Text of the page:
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Civil War
00000174-b11b-ddc3-a1fc-bfdbb1a20000The Schreiner University Department of History is honoring the sesquicentennial of the American Civil War with a series of short vignettes focusing on events from 1861 through 1865. The Civil War was the most destructive conflict in American history, but it was also one of our most defining moments as a people and as a nation. Let us know what you think about "This Week in the Civil War." E-mail your comments to Dr. John Huddleston at jhuddles@schreiner.edu.Airs: Weekdays at 5:19 a.m., 8:19 a.m., 4:19 p.m. on KTXI and 4:49 a.m., 9:29 p.m. on KSTX.

This Week in the Civil War - #1052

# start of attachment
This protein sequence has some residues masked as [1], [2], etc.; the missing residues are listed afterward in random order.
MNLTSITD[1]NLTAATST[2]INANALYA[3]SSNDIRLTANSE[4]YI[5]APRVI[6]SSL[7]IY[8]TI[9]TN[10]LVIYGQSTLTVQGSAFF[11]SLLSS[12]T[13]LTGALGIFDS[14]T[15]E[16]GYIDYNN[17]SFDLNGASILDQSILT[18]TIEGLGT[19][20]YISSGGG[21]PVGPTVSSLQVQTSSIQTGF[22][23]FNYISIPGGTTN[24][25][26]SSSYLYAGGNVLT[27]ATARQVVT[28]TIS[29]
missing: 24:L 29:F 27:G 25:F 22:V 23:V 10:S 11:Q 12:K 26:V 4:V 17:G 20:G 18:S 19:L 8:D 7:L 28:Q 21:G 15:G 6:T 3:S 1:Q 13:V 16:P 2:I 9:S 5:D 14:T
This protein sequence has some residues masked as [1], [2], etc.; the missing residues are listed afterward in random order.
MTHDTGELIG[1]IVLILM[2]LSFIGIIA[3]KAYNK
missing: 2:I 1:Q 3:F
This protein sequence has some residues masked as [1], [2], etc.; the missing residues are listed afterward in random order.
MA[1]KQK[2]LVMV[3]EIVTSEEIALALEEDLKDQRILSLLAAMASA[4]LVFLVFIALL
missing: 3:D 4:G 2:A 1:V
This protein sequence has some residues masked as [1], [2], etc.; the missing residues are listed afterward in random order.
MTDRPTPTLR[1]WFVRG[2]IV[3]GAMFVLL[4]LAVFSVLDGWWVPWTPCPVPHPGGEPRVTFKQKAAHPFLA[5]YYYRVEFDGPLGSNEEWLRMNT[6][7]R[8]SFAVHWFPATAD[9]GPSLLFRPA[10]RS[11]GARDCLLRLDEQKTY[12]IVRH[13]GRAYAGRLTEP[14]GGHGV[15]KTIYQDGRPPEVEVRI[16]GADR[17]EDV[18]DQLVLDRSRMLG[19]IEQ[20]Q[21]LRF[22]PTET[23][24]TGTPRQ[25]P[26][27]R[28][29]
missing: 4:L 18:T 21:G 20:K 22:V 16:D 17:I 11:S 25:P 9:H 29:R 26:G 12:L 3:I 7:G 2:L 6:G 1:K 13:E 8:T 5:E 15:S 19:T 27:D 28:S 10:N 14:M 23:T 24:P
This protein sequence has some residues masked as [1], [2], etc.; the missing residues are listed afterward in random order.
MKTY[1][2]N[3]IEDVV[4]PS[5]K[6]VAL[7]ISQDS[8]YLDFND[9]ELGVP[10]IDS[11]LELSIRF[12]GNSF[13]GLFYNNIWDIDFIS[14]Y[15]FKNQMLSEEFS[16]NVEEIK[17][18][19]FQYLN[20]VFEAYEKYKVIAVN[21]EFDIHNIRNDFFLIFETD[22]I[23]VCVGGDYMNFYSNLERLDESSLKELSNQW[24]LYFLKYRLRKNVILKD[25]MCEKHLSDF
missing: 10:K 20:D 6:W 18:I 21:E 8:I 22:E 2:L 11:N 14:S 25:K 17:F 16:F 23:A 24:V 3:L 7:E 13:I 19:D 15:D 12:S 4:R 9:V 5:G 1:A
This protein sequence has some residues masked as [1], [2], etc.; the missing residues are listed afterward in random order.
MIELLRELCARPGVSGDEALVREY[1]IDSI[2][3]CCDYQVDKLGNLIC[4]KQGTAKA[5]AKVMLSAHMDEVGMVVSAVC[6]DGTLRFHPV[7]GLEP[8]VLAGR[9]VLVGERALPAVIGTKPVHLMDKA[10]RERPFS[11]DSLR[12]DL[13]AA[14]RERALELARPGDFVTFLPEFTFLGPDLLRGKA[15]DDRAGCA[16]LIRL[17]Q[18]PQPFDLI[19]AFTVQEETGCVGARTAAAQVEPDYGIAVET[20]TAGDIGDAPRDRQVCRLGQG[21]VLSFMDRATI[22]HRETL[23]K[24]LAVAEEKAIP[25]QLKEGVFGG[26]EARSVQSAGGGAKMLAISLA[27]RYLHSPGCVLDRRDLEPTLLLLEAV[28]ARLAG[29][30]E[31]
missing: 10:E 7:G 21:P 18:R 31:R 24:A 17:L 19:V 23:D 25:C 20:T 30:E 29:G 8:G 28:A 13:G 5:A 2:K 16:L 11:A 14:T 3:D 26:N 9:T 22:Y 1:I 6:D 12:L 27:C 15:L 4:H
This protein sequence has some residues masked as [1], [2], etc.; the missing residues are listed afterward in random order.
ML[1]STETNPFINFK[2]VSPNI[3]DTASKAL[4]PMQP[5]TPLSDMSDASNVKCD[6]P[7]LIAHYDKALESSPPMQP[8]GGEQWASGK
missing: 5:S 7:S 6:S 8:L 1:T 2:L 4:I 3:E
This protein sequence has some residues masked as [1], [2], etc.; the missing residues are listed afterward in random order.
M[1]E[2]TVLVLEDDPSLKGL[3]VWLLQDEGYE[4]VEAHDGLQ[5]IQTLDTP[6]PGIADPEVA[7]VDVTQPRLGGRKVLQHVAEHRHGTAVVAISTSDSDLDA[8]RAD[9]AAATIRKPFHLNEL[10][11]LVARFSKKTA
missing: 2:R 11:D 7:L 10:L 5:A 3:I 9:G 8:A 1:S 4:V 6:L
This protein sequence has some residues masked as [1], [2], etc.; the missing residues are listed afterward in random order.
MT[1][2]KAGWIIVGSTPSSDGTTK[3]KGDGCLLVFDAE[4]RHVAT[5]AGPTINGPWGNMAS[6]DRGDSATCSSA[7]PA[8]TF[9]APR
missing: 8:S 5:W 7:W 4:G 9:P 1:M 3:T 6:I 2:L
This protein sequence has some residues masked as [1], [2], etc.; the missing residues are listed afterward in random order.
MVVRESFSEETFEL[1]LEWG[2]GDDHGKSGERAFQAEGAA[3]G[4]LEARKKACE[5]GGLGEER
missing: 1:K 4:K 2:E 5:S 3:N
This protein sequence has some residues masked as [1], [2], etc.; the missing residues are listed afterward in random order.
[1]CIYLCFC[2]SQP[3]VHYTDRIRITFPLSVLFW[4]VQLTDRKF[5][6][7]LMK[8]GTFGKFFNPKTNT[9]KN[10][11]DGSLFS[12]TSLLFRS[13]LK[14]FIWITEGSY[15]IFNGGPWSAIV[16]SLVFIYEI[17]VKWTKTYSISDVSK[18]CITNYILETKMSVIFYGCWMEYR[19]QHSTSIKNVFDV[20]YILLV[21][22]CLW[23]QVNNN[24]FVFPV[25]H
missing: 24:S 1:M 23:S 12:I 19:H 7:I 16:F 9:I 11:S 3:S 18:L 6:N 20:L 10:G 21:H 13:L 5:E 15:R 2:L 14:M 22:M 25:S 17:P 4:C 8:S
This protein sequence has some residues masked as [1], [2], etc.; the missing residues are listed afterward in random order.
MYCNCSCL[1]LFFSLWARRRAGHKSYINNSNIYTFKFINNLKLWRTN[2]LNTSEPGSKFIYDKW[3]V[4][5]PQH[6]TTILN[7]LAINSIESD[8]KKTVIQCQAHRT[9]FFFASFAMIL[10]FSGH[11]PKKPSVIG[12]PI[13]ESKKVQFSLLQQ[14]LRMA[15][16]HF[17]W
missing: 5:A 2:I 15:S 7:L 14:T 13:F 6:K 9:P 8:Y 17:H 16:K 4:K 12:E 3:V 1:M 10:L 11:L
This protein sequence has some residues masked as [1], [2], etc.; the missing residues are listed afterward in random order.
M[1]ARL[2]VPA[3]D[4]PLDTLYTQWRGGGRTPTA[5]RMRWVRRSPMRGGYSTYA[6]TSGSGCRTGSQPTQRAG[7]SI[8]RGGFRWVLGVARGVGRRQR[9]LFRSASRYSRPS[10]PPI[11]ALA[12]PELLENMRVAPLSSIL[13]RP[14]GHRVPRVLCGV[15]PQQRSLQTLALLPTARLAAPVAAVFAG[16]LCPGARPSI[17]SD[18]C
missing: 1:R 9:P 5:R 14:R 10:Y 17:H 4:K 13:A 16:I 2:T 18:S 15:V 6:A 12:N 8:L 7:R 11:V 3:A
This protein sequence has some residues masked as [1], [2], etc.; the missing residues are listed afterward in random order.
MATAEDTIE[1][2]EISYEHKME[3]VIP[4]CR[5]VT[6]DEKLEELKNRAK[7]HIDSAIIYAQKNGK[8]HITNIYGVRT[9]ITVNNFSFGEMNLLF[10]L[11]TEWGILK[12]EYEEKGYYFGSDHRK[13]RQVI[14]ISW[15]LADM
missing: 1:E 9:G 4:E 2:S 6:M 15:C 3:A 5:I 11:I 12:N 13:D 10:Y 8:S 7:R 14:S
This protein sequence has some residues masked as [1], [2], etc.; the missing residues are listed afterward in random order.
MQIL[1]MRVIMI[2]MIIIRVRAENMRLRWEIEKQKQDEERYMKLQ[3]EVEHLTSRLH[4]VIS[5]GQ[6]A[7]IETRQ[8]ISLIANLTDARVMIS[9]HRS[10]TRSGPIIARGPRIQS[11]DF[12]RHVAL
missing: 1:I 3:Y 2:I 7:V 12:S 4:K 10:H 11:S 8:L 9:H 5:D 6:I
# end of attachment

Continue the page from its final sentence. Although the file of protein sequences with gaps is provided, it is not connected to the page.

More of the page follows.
At daybreak on Monday, March 20, 1865 Union reinforcements from Sherman’s right flank arrived on the Bentonville, North Carolina battlefield; Wheeler’s Confederate cavalry had not stopped the two wings of Sherman’s army from uniting.  By late afternoon Sherman’s army was now in front of both flanks of the Confederate position.  After heavy skirmishing on the 20th, Union troops turned the Confederate left on the 21st, threatening the Confederates’ line of retreat.  Only multiple counterattacks featuring concerted fighting arrested the Union attack.  After learning that Union forces had taken Goldsborough, under the cover of night Joseph Johnston evacuated his army. Union casualties at Bentonville exceeded 1500, but Confederate forces suffered over 2600, many becoming prisoners of war.  Bentonville was the last significant attempt to defeat Sherman’s march through the Carolinas.